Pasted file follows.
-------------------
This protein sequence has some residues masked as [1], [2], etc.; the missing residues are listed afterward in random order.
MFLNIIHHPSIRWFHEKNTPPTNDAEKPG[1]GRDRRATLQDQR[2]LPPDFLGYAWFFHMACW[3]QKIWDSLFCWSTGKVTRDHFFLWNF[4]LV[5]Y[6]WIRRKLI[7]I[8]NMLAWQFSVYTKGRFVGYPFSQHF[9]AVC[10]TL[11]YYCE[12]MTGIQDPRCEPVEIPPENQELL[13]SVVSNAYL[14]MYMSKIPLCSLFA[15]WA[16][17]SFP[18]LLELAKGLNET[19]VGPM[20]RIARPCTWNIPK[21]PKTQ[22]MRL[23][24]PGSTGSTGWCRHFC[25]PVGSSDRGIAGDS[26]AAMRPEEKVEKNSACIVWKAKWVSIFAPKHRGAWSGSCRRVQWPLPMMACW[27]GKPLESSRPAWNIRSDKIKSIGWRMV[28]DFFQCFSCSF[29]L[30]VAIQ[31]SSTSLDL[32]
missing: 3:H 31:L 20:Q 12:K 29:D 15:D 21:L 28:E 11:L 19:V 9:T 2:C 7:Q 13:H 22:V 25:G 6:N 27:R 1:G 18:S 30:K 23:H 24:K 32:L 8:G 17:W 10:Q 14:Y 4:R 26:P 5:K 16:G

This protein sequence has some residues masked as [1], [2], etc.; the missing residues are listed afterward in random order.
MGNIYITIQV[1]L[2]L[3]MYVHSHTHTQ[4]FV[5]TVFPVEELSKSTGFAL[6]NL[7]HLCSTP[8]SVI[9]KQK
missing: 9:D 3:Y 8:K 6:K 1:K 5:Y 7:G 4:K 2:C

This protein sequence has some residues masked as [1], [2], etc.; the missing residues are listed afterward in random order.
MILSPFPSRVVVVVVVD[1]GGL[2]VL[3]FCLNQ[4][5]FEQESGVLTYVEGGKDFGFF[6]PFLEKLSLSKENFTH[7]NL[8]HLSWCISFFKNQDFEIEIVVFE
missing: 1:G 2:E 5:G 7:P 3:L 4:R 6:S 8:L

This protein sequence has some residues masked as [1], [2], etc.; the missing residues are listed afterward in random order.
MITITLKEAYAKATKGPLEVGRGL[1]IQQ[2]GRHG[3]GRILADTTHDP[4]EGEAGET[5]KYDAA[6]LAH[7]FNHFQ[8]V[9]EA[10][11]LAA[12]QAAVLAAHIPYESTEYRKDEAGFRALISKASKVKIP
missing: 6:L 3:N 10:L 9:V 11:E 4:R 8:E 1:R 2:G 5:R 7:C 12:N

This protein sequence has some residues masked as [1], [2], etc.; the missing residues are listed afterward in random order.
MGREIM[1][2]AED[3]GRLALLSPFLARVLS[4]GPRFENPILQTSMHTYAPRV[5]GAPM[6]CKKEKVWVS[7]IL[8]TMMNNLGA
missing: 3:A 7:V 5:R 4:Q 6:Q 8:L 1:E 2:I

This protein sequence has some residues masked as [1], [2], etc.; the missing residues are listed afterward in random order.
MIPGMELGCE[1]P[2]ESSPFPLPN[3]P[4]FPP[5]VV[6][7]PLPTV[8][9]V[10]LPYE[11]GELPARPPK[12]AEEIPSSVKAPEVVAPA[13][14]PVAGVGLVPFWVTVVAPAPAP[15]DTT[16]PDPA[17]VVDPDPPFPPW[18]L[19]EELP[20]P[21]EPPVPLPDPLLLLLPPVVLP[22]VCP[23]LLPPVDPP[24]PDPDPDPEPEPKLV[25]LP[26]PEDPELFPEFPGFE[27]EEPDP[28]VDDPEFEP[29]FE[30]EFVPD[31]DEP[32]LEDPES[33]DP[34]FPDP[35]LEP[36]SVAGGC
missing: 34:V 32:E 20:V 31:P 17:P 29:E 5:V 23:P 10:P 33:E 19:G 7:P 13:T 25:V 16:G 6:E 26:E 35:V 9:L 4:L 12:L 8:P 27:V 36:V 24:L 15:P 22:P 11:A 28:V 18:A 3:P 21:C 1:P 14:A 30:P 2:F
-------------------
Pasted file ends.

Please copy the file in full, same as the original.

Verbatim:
This protein sequence has some residues masked as [1], [2], etc.; the missing residues are listed afterward in random order.
MFLNIIHHPSIRWFHEKNTPPTNDAEKPG[1]GRDRRATLQDQR[2]LPPDFLGYAWFFHMACW[3]QKIWDSLFCWSTGKVTRDHFFLWNF[4]LV[5]Y[6]WIRRKLI[7]I[8]NMLAWQFSVYTKGRFVGYPFSQHF[9]AVC[10]TL[11]YYCE[12]MTGIQDPRCEPVEIPPENQELL[13]SVVSNAYL[14]MYMSKIPLCSLFA[15]WA[16][17]SFP[18]LLELAKGLNET[19]VGPM[20]RIARPCTWNIPK[21]PKTQ[22]MRL[23][24]PGSTGSTGWCRHFC[25]PVGSSDRGIAGDS[26]AAMRPEEKVEKNSACIVWKAKWVSIFAPKHRGAWSGSCRRVQWPLPMMACW[27]GKPLESSRPAWNIRSDKIKSIGWRMV[28]DFFQCFSCSF[29]L[30]VAIQ[31]SSTSLDL[32]
missing: 3:H 31:L 20:Q 12:K 29:D 15:D 21:L 28:E 11:L 19:V 9:T 2:C 7:Q 13:H 22:V 25:G 6:N 27:R 1:G 18:S 30:K 23:H 24:K 32:L 8:G 17:W 10:Q 14:Y 4:R 26:P 5:K 16:G

This protein sequence has some residues masked as [1], [2], etc.; the missing residues are listed afterward in random order.
MGNIYITIQV[1]L[2]L[3]MYVHSHTHTQ[4]FV[5]TVFPVEELSKSTGFAL[6]NL[7]HLCSTP[8]SVI[9]KQK
missing: 9:D 3:Y 8:K 6:K 1:K 5:Y 7:G 4:K 2:C

This protein sequence has some residues masked as [1], [2], etc.; the missing residues are listed afterward in random order.
MILSPFPSRVVVVVVVD[1]GGL[2]VL[3]FCLNQ[4][5]FEQESGVLTYVEGGKDFGFF[6]PFLEKLSLSKENFTH[7]NL[8]HLSWCISFFKNQDFEIEIVVFE
missing: 1:G 2:E 5:G 7:P 3:L 4:R 6:S 8:L

This protein sequence has some residues masked as [1], [2], etc.; the missing residues are listed afterward in random order.
MITITLKEAYAKATKGPLEVGRGL[1]IQQ[2]GRHG[3]GRILADTTHDP[4]EGEAGET[5]KYDAA[6]LAH[7]FNHFQ[8]V[9]EA[10][11]LAA[12]QAAVLAAHIPYESTEYRKDEAGFRALISKASKVKIP
missing: 6:L 3:N 10:L 9:V 11:E 4:R 8:E 1:R 2:G 5:R 7:C 12:N

This protein sequence has some residues masked as [1], [2], etc.; the missing residues are listed afterward in random order.
MGREIM[1][2]AED[3]GRLALLSPFLARVLS[4]GPRFENPILQTSMHTYAPRV[5]GAPM[6]CKKEKVWVS[7]IL[8]TMMNNLGA
missing: 3:A 7:V 5:R 4:Q 6:Q 8:L 1:E 2:I

This protein sequence has some residues masked as [1], [2], etc.; the missing residues are listed afterward in random order.
MIPGMELGCE[1]P[2]ESSPFPLPN[3]P[4]FPP[5]VV[6][7]PLPTV[8][9]V[10]LPYE[11]GELPARPPK[12]AEEIPSSVKAPEVVAPA[13][14]PVAGVGLVPFWVTVVAPAPAP[15]DTT[16]PDPA[17]VVDPDPPFPPW[18]L[19]EELP[20]P[21]EPPVPLPDPLLLLLPPVVLP[22]VCP[23]LLPPVDPP[24]PDPDPDPEPEPKLV[25]LP[26]PEDPELFPEFPGFE[27]EEPDP[28]VDDPEFEP[29]FE[30]EFVPD[31]DEP[32]LEDPES[33]DP[34]FPDP[35]LEP[36]SVAGGC
missing: 34:V 32:E 20:V 31:P 17:P 29:E 5:V 23:P 10:P 33:E 19:G 7:P 13:T 25:V 16:G 6:E 26:E 35:V 9:L 4:L 12:L 8:P 27:V 36:V 24:L 15:P 22:P 11:A 28:V 18:A 3:P 21:C 1:P 14:A 30:P 2:F